THE HOME COOK : Where Have All the Casseroles Gone?
Whatever happened to the American casserole? The Ozzie and Harriet dinner centerpiece, the church supper covered-dish, all the versions of a meal-in-a-pot?
The standard American cookbook of the 1940s had a whole chapter given over to casserole dishes. In the late ‘40s, an all-time best seller came out called “Casserole Cookery,” written by Marian Tracy. It sold hundreds of thousands of copies and was followed by James Beard’s “Casserole Cookbook,” which also enjoyed very lively sales.
Beard wrote of the casserole (the word literally means a French earthenware cooking utensil, round or oval, with handles and a lid):
“It all began in France where peasant families--who regard a good meal and a good bank account with almost equal reverence--discovered that inexpensive odds and ends of food acquired an almost miraculous savor when oven-cooked slowly in earthenware pots. Because it can hold an entire meal in one container, it’s a godsend to beginning cooks, harried housewives and the millions of apartment-dwellers who are hampered by tiny kitchens and inadequate and cramped space. It’s perfect for dinner because the dish can be prepared in advance and, in most cases, will not suffer if left in the oven until everyone is ready to eat.”
Casseroles became passe when canned and packaged soups and sauces, canned onion rings, corn flakes and so on became their main ingredients, replacing wholesome old-fashioned ingredients--when they were bastardized, in other words. Another cause of their demise was the rigid dogma of ‘70s and ‘80s cooks: “Fresh ingredients, quickly cooked.”
If we ever needed casseroles back, it is today. A casserole is a one-dish meal that can solve a lot of the problems of the two-career family. The casserole can be put together--and slowly cooked--over the weekend and left waiting to be reheated.
The sour cream noodle dish was among the all-time favorite casserole dishes. Even Beard included this one in his “Casserole Cookbook.” He says it makes a perfect dish for lunch or a superb dinner dish as an accompaniment to chicken or veal.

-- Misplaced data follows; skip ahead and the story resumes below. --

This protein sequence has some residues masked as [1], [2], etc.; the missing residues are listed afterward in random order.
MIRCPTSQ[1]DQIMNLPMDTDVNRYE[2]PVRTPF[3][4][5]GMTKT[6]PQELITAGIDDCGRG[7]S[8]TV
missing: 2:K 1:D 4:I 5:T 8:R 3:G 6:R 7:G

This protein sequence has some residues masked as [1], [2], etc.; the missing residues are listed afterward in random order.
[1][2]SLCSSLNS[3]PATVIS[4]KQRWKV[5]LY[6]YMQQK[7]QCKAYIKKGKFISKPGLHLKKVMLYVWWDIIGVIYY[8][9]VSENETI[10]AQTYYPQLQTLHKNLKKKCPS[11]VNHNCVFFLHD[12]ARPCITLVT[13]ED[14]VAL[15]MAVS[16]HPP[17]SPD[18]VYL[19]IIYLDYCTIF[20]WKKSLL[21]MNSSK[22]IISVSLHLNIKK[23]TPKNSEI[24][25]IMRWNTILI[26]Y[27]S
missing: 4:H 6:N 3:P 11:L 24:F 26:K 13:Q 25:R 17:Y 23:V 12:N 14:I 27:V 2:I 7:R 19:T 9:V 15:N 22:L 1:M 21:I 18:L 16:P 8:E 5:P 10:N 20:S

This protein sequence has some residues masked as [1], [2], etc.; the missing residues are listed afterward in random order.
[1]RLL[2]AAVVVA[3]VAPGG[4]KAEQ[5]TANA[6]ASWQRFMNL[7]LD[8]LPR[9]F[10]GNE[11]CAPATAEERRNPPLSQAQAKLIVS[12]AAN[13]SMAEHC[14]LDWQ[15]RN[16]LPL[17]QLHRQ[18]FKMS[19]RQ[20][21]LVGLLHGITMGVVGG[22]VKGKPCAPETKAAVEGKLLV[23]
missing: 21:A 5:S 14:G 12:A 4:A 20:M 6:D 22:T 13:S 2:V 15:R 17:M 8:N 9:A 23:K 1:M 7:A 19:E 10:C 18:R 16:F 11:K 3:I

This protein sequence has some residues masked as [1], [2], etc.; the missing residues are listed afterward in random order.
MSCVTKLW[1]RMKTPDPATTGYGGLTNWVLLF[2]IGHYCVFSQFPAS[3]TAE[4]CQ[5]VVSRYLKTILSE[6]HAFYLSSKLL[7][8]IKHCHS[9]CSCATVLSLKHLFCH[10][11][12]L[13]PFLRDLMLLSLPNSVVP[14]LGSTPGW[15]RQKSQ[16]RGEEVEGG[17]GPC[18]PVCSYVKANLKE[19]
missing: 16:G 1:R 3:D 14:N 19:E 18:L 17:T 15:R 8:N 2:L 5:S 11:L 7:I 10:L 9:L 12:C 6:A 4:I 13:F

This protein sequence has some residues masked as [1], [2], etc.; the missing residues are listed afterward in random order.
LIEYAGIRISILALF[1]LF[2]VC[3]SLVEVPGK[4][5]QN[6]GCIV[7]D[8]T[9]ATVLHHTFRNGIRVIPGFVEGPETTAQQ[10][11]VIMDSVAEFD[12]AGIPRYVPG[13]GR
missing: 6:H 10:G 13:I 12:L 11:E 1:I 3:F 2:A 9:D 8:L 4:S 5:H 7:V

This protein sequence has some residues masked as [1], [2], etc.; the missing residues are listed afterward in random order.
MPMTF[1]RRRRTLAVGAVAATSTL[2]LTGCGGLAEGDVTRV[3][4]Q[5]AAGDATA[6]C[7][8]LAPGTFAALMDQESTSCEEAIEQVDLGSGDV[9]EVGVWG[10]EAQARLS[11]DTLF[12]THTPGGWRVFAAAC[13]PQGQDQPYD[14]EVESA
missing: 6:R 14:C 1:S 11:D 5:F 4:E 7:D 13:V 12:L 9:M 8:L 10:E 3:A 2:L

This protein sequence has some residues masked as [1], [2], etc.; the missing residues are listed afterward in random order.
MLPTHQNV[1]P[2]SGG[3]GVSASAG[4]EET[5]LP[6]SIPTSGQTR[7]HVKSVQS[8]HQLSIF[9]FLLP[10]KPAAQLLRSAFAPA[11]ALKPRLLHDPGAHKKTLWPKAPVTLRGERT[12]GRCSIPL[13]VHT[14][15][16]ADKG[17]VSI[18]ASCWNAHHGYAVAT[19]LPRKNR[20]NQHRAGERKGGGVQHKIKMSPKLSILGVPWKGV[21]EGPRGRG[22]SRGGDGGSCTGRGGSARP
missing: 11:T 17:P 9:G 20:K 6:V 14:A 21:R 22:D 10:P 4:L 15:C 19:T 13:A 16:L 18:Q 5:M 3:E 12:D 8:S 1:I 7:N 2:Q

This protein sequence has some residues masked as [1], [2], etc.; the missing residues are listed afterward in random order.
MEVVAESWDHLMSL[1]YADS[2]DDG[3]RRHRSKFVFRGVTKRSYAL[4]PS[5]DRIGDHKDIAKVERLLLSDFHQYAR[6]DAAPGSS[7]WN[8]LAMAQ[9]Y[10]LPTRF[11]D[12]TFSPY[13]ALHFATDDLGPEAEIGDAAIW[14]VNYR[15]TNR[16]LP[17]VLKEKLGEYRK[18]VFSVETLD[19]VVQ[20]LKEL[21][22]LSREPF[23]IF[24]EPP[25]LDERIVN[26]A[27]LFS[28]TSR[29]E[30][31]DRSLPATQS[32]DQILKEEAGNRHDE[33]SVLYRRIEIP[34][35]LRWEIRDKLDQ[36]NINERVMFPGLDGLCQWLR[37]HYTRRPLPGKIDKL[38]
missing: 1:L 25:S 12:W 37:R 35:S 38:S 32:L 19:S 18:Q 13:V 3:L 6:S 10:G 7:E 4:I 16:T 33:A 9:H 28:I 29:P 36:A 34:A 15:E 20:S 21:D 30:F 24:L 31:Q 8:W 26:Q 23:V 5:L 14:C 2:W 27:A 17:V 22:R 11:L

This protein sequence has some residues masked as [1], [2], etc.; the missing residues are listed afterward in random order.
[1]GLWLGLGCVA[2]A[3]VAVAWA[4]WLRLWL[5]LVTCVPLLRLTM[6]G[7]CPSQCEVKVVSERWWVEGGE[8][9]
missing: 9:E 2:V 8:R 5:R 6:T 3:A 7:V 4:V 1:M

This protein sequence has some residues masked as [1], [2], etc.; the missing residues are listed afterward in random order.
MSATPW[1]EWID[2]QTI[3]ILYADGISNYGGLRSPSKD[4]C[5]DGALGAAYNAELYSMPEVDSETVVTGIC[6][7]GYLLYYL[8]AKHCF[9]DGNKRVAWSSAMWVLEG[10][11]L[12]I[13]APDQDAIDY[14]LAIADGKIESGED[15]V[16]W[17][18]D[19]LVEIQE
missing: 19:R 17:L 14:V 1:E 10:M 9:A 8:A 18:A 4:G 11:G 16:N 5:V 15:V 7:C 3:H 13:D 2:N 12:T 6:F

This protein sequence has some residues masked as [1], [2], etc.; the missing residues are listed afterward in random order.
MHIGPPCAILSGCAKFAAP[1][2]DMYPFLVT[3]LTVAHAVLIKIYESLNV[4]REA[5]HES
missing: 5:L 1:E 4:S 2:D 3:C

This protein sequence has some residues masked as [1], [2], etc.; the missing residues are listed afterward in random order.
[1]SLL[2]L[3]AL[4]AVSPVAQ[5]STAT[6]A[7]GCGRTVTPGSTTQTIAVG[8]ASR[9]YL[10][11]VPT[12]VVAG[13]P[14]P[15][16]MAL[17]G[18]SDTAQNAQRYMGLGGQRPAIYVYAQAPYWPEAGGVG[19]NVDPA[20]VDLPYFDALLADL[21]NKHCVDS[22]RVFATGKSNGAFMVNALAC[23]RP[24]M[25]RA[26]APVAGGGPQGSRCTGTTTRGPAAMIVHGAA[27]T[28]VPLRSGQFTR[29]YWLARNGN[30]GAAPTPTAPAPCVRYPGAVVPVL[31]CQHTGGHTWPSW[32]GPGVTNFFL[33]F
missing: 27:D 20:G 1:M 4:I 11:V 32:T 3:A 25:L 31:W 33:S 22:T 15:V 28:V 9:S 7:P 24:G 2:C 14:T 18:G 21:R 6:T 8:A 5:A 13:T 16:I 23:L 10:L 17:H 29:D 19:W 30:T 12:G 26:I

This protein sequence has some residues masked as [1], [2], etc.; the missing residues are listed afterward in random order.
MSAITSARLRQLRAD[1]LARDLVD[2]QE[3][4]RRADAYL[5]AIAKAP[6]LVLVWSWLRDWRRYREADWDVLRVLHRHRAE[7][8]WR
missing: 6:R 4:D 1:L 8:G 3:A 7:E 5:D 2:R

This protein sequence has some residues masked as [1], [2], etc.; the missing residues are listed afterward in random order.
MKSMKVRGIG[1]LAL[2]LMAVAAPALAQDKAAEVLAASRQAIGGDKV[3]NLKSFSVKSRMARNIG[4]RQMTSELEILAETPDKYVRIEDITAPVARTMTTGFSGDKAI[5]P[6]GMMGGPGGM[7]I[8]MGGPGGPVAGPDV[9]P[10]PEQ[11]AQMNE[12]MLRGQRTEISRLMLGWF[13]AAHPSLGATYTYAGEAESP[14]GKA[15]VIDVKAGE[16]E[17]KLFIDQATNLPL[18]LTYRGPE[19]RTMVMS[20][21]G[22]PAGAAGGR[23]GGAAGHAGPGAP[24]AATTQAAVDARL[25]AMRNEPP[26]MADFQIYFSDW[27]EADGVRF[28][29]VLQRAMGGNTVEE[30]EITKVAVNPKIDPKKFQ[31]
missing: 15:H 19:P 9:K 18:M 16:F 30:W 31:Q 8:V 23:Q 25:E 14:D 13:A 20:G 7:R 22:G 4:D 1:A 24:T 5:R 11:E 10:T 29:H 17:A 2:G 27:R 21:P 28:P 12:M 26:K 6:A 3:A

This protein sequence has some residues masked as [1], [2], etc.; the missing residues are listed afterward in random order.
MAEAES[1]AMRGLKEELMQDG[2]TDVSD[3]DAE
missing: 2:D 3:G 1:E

The following recipe of Ham-and-Sour-Cream Baked Noodles is my version of this classic. Apple Brown Betty seems most fitting to follow it, since it can be assembled easily and put into the oven when the casserole is served. Apple Brown Betty must be served warm with a little heavy cream poured over the top.
HAM-AND-SOUR-CREAM BAKED NOODLES
1/2 pound noodles, cooked and drained
1 1/2 cups cottage cheese
1 1/2 cups sour cream
2 cups chopped cooked ham
2 eggs, lightly beaten
1/2 teaspoon salt
1/2 cup chopped green pepper
1/2 cup finely chopped celery
1/4 cup finely chopped onion
6 tablespoons butter, melted
Place cooked noodles in bowl. Add cottage cheese, sour cream, ham, eggs, salt, green pepper, celery, onion and melted butter. Season to taste with pepper. Toss until well mixed. Turn into buttered 3-quart casserole. Bake at 350 degrees 50 to 60 minutes, or until bubbling and set. Makes 4 servings.
Each serving contains about:
765 calories; 1966 mg sodium; 301 mg cholesterol; 46 grams fat; 48 grams carbohydrates; 40 grams protein; 0.58 grams fiber; 54% calories from fat.
APPLE BROWN BETTY
5 tablespoons butter, melted
2 cups homemade dry bread crumbs
5 cups firm, tart apples, about 1 1/2 pounds, peeled and sliced
1/2 cup brown sugar, packed
1/2 teaspoon ground cinnamon
1/3 cup hot water
1/2 cup whipping cream
Toss melted butter and bread crumbs together lightly in bowl. Divide crumbs into 3 equal parts. Spread 1/3 of crumbs in buttered 1 1/2-quart casserole.
Combine apples, brown sugar and cinnamon in bowl. Toss until mixed. Spread half apple mixture over crumbs, add second layer of crumbs, then remaining apples. Top with final layer of crumbs. Add hot water.
Cover with lid or foil and bake at 350 degrees 25 minutes, then uncover and bake 20 minutes more. Remove from oven, pour whipping cream over top and serve warm. Makes 6 servings.
Each serving contains about:
343 calories; 273 mg sodium; 42 mg cholesterol; 16 grams fat; 48 grams carbohydrates; 4 grams protein; 0.82 grams fiber; 42% calories from fat.